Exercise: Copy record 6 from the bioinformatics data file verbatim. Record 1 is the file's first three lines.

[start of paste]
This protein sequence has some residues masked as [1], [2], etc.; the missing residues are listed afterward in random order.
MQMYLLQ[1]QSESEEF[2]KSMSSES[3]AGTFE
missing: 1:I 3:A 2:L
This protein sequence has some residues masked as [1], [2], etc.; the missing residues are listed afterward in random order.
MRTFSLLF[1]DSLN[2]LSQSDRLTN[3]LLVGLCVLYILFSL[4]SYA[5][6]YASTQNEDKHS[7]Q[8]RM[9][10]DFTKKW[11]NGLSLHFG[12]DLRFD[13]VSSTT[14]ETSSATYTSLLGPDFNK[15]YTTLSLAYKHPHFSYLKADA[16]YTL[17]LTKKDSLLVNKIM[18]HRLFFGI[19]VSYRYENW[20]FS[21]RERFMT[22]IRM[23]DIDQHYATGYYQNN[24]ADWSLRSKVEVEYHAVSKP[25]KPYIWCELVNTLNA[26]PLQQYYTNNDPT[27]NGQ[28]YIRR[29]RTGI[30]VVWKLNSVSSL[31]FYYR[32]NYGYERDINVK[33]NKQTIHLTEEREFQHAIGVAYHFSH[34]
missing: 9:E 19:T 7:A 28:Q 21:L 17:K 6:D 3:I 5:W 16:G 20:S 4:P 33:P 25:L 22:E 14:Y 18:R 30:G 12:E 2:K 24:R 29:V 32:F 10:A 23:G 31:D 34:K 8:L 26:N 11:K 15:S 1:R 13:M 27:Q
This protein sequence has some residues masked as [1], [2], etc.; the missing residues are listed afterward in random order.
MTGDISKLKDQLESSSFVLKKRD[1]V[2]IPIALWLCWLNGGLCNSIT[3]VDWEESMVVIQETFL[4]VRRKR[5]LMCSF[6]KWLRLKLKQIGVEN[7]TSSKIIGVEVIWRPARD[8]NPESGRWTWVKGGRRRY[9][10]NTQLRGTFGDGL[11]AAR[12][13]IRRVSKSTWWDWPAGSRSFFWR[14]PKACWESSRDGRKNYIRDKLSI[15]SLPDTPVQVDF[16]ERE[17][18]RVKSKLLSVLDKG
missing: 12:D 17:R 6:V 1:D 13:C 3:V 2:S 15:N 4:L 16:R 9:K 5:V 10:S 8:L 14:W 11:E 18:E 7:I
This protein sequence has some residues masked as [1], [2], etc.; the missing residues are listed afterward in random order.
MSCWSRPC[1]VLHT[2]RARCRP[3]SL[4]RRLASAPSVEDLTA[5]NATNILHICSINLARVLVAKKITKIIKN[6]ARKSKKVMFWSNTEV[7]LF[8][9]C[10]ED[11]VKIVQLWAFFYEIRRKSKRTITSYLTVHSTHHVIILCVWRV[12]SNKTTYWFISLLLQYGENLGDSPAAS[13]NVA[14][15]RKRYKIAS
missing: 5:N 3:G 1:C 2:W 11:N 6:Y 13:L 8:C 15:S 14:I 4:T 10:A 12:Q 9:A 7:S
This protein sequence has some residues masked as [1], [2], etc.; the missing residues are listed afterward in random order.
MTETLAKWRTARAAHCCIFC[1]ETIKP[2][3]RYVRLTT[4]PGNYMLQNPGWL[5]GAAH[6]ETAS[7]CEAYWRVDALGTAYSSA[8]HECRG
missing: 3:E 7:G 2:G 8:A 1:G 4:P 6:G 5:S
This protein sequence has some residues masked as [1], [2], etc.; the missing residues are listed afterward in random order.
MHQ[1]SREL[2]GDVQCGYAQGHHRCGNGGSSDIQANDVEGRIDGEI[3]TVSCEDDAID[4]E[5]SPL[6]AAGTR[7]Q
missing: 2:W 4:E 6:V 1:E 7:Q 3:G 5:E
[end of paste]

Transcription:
This protein sequence has some residues masked as [1], [2], etc.; the missing residues are listed afterward in random order.
MHQ[1]SREL[2]GDVQCGYAQGHHRCGNGGSSDIQANDVEGRIDGEI[3]TVSCEDDAID[4]E[5]SPL[6]AAGTR[7]Q
missing: 2:W 4:E 6:V 1:E 7:Q 3:G 5:E